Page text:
17 Facts About DMOZ


DMOZ used a hierarchical ontology scheme for organizing site listings.

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DMOZ was founded in the United States as Gnuhoo by Rich Skrenta and Bob Truel in 1998 while they were both working as engineers for Sun Microsystems.

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In January 2006, DMOZ began publishing online reports to inform the public about the development of the project.

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DMOZ's editing model directly inspired at least three other open content volunteer projects: music site MusicMoz, an open content restaurant directory known as ChefMoz and an encyclopedia known as Open Site.

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Finally, according to Larry Sanger, DMOZ was part of the inspiration for the Nupedia project, out of which Wikipedia grew.

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DMOZ data was previously made available under the terms of the Open Directory License, which required a specific DMOZ attribution table on every Web page that uses the data.

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In 2011, DMOZ silently changed its license to a Creative Commons Attribution license, which is a free license .

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DMOZ data is made available through an RDF-like dump that is published on a download server, older versions are archived there.

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DMOZ has its own internal forums, the contents of which are intended only for editors to communicate with each other primarily about editing topics.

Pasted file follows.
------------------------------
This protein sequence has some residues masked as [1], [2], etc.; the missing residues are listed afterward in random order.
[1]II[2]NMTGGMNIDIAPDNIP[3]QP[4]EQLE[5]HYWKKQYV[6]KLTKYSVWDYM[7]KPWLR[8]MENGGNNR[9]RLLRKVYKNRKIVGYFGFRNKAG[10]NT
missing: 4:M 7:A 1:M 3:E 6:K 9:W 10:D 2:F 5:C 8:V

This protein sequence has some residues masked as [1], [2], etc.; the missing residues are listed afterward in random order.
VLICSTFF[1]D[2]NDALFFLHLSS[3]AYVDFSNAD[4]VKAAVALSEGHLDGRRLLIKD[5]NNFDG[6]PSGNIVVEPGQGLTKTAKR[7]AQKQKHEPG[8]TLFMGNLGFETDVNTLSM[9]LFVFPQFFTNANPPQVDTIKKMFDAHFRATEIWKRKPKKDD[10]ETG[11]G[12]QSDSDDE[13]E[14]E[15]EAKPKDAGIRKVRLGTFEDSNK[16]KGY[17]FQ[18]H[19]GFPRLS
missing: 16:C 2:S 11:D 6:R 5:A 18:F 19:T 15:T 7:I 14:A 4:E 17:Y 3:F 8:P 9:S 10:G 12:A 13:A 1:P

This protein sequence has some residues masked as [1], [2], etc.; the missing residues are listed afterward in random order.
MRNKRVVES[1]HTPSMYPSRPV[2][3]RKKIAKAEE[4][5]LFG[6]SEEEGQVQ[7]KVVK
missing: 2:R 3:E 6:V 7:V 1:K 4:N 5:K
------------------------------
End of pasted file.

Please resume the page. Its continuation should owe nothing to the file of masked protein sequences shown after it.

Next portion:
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All DMOZ editors are expected to abide by DMOZ's Editing Guidelines.

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DMOZ Guidelines are periodically revised after discussion in editor forums.

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In 2003, DMOZ introduced a new Public Abuse Report System that allows members of the general public to report and track allegations of abusive editor conduct using an online form.

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Uninhibited discussion of DMOZ's purported shortcomings has become more common on mainstream webmaster discussion forums.

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DMOZ started working for AOL in 1999 as senior editor for AOL Search, then as managing editor, AOL Search, DMOZ, and then as media ecosystem manager, AOL Product Marketing.

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Senior DMOZ editors have the ability to attach "warning" or "do not list" notes to individual domains but no editor has the unilateral ability to block certain sites from being listed.

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Chef Moz, an offshoot of DMOZ, was an open content directory of World Wide Web links of restaurants.

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Chef Moz, similar to its parent DMOZ, used a hierarchical ontology scheme for organizing site listings.

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